UK National Health Service Trials ‘Trump Pills’ to Treat Coronavirus

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Britain’s National Health Service (NHS) is to trial anti-malaria drugs dubbed “Trump pills” by some supporters of the U.S. President after he touted them as a possible “gamechanger” in the fight against coronavirus.

President Trump tweeted that “HYDROXYCHLOROQUINE & AZITHROMYCIN, taken together, have a real chance to be one of the biggest game changers in the history of medicine” after anecdotal information suggested they may improve coronavirus patients’ prospects.

This drew the ire of much of the mainstream media and sections of the medical establishment, as the drugs’ efficacy has not been definitively proven in clinical trials, with the evidence for its usefulness, such as it is, coming largely from China, controversial French studies, and individual clinicians such as Dr Anthony Cardillo of Los Angeles and Dr Vladimir Zelenko of New York — who had claimed a 100 per cent success rate using hydroxychloroquine and azithromycin in combination with zinc sulfate.

President Trump has taken a decidedly anti-bureaucratic approach to whether or not clinicians should experiment with such treatments, saying: “What do you have to lose? Take it.”

“[W]e don’t have time to go and say, ‘Gee, let’s take a couple of years and test it out, and let’s go and test with the test tubes and the laboratories,’” the President said in response to critics highlighting the lack of definitive proof that the drugs work — an endorsement which has caused prominent supporters such as cartoonist and commentator Scott Adams to dub them “Trump pills”.

In the United Kingdom, meanwhile, a correspondent to The Telegraph has previously criticised Chris Whitty, the Chief Medical Officer for England, for allegedly having “banned doctors from treating Covid-19 with anything other than paracetamol and, in severe cases, oxygen”.

“Professor Whitty’s position is that British doctors may not use therapies that have not undergone double blind controlled trials here,” claimed the correspondent, one Dr Steven R Hopkins.

“This could condemn many thousands to avoidable death through a failure to recognise that different rules should apply when patients are dying at such a rate… hydroxychloroquine is well-known, with a well-understood side-effect profile. It is safe,” he suggested.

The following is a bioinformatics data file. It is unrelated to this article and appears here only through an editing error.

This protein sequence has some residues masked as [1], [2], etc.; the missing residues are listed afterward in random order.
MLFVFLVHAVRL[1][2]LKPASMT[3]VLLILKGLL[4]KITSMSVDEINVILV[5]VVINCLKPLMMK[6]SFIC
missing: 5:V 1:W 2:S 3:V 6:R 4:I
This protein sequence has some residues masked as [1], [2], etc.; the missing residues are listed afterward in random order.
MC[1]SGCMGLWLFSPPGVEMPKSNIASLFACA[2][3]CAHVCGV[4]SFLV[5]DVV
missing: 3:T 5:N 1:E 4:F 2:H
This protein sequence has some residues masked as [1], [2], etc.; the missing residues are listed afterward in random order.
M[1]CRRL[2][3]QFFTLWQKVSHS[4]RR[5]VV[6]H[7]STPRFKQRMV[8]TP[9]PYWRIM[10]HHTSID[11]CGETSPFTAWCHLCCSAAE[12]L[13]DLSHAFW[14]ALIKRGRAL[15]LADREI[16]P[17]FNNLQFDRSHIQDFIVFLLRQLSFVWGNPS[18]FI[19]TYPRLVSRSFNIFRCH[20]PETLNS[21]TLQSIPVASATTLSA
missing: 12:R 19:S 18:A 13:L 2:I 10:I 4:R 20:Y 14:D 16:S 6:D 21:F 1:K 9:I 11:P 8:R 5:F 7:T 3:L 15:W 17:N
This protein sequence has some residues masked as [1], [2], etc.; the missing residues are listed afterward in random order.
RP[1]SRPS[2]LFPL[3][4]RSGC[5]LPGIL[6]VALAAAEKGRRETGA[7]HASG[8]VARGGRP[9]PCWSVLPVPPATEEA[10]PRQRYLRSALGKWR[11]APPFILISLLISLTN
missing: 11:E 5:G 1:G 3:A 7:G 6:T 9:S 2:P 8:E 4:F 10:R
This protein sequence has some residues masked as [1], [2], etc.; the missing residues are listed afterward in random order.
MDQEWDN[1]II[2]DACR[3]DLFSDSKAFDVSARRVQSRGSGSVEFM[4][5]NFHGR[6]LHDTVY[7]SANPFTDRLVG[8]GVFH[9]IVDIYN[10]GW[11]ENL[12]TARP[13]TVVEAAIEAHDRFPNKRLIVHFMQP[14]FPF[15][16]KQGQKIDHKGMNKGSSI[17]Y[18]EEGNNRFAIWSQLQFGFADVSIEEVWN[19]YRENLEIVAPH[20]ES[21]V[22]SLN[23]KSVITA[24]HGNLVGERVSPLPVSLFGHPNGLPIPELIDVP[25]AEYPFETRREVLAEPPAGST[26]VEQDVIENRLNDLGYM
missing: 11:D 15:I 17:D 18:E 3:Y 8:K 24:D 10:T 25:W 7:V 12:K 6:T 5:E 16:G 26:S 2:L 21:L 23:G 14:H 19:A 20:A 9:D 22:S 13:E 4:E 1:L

Now the National Health Service (NHS) does appear to be conceding that hydroxychloroquine may have some merit, with St Bartholomew’s Hospital, known colloquially as “Barts”, and the Royal Devon and Exeter Hospital trialling its use in some patients.

“Barts Health NHS Trust has convened an expert clinical group to consider novel medications in the treatment of Covid-19,” a spokesman told The Telegraph.

“The evidence base is limited for all such drugs and we are actively recruiting patients to major clinical trials that have been prioritised by the Department of Health and Social Care.

“These include hydroxychloroquine, kaletra, steroids, and Remdesivir,” he continued, adding that for “a small number of carefully selected patients, we have recommended some novel therapies for immediate use, including immunomodulatory drugs such as Tocilizumab.”

The NHS was also reported to be preparing to approve convalescent plasma — in layman’s terms, blood from recovered coronavirus patients containing possibly therapeutic antibodies for the disease — as a treatment option in March.

However, while doctors in the United States, South Korea, and Russia are already carrying out transfusions, British authorities such as the National Blood Service have given little indication that they are tracing recovered patients in order to source plasma in a systematic manner.

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